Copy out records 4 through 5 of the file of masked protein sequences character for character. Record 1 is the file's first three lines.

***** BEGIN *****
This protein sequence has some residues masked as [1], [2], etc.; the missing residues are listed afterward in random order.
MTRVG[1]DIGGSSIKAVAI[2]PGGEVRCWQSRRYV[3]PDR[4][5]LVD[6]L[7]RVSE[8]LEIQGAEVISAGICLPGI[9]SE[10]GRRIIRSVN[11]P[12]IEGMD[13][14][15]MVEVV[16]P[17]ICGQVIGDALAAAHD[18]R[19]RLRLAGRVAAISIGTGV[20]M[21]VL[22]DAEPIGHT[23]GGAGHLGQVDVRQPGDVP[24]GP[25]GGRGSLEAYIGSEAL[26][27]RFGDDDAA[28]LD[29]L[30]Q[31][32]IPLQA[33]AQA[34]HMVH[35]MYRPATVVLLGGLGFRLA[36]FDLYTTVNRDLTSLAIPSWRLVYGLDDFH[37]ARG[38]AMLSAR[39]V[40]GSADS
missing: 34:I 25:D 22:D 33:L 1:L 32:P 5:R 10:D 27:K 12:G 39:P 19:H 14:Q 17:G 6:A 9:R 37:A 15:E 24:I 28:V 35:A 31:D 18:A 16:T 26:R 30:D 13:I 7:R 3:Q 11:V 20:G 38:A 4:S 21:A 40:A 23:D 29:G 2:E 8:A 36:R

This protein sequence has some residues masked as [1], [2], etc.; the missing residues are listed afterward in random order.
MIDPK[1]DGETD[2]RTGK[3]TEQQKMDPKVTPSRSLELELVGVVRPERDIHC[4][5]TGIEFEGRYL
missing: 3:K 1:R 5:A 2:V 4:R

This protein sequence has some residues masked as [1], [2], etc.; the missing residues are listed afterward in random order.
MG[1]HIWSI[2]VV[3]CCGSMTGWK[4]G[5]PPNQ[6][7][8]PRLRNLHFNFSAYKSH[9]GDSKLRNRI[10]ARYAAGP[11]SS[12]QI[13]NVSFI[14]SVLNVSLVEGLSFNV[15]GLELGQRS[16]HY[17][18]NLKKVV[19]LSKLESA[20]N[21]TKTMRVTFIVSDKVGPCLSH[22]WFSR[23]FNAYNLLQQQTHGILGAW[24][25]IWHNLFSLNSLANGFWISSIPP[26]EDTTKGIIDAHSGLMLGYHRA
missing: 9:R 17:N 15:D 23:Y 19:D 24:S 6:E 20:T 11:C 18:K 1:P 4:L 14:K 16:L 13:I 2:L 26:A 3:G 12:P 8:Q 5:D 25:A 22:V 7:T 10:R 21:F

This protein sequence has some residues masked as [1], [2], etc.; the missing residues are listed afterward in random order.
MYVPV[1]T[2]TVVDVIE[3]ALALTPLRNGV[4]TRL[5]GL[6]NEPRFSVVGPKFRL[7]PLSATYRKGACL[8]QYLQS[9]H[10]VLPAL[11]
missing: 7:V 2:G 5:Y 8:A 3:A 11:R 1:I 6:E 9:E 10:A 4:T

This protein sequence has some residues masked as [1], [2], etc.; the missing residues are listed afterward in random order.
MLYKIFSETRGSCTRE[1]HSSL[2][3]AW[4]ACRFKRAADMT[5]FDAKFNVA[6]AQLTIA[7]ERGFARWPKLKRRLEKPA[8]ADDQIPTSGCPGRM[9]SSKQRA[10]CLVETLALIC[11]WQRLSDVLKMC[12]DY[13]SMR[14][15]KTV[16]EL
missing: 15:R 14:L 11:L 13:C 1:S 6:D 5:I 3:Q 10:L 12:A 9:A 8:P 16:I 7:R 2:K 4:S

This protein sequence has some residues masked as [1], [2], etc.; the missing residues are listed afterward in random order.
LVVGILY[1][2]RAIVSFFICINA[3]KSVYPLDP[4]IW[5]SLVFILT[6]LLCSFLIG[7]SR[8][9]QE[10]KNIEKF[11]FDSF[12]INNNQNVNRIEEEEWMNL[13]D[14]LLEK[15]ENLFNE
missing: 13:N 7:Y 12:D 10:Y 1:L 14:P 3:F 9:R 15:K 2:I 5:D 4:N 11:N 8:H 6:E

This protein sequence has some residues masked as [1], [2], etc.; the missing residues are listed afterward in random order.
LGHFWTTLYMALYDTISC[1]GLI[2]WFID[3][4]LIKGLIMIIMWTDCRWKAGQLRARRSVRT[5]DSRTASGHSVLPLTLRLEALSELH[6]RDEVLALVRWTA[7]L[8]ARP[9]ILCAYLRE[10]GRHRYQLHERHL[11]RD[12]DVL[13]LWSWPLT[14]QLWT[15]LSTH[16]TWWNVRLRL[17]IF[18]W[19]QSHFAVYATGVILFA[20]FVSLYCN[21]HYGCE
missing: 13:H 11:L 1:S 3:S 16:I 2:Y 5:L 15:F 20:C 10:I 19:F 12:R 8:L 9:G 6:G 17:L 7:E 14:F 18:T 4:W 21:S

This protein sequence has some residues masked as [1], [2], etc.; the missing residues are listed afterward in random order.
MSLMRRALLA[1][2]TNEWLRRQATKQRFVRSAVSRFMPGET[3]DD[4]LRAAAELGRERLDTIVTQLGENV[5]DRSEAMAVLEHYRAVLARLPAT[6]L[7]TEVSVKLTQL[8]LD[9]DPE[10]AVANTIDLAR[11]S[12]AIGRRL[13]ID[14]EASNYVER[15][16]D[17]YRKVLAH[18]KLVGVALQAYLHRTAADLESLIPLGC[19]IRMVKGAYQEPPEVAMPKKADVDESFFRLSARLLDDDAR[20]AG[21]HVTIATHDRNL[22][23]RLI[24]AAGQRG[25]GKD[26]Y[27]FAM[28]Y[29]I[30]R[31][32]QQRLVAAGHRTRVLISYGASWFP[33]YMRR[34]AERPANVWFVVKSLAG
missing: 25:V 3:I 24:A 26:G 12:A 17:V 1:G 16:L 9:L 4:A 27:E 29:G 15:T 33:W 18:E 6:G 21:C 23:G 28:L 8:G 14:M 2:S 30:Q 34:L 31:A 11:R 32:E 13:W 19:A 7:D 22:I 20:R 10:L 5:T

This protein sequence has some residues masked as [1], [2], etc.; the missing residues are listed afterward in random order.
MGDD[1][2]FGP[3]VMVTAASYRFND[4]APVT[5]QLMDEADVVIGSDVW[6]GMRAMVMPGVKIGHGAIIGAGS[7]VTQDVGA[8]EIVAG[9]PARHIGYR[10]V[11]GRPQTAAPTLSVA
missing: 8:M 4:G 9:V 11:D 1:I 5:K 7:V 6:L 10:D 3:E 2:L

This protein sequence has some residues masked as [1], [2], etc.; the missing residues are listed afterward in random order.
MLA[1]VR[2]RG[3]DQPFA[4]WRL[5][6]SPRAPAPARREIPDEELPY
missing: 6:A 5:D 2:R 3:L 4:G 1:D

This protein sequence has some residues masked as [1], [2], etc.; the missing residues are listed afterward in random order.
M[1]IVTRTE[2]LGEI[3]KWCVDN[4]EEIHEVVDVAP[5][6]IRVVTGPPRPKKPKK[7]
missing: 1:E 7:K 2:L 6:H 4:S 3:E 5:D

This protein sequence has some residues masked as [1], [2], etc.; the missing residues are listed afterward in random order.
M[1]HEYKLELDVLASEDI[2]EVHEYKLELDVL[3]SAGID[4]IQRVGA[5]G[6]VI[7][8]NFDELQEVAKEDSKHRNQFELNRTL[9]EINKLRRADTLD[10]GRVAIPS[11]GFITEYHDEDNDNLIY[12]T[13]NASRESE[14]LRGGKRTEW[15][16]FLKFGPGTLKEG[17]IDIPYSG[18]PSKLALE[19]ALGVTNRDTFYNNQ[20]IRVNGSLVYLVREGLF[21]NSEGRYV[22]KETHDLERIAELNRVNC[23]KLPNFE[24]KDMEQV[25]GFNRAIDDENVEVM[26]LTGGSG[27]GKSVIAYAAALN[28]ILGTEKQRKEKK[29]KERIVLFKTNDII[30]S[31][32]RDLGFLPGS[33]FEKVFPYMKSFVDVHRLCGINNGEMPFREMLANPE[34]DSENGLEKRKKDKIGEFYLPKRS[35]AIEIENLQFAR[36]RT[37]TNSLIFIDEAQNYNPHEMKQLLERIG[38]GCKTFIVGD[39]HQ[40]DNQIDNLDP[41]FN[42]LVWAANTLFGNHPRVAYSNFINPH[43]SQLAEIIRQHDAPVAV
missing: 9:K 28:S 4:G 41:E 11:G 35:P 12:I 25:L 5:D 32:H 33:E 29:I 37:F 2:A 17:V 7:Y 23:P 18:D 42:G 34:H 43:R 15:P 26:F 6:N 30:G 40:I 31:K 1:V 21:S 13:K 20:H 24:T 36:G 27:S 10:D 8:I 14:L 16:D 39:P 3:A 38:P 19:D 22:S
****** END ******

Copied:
This protein sequence has some residues masked as [1], [2], etc.; the missing residues are listed afterward in random order.
MYVPV[1]T[2]TVVDVIE[3]ALALTPLRNGV[4]TRL[5]GL[6]NEPRFSVVGPKFRL[7]PLSATYRKGACL[8]QYLQS[9]H[10]VLPAL[11]
missing: 7:V 2:G 5:Y 8:A 3:A 11:R 1:I 6:E 9:E 10:A 4:T

This protein sequence has some residues masked as [1], [2], etc.; the missing residues are listed afterward in random order.
MLYKIFSETRGSCTRE[1]HSSL[2][3]AW[4]ACRFKRAADMT[5]FDAKFNVA[6]AQLTIA[7]ERGFARWPKLKRRLEKPA[8]ADDQIPTSGCPGRM[9]SSKQRA[10]CLVETLALIC[11]WQRLSDVLKMC[12]DY[13]SMR[14][15]KTV[16]EL
missing: 15:R 14:L 11:L 13:C 1:S 6:D 5:I 3:Q 10:L 12:A 9:A 8:P 16:I 7:R 2:K 4:S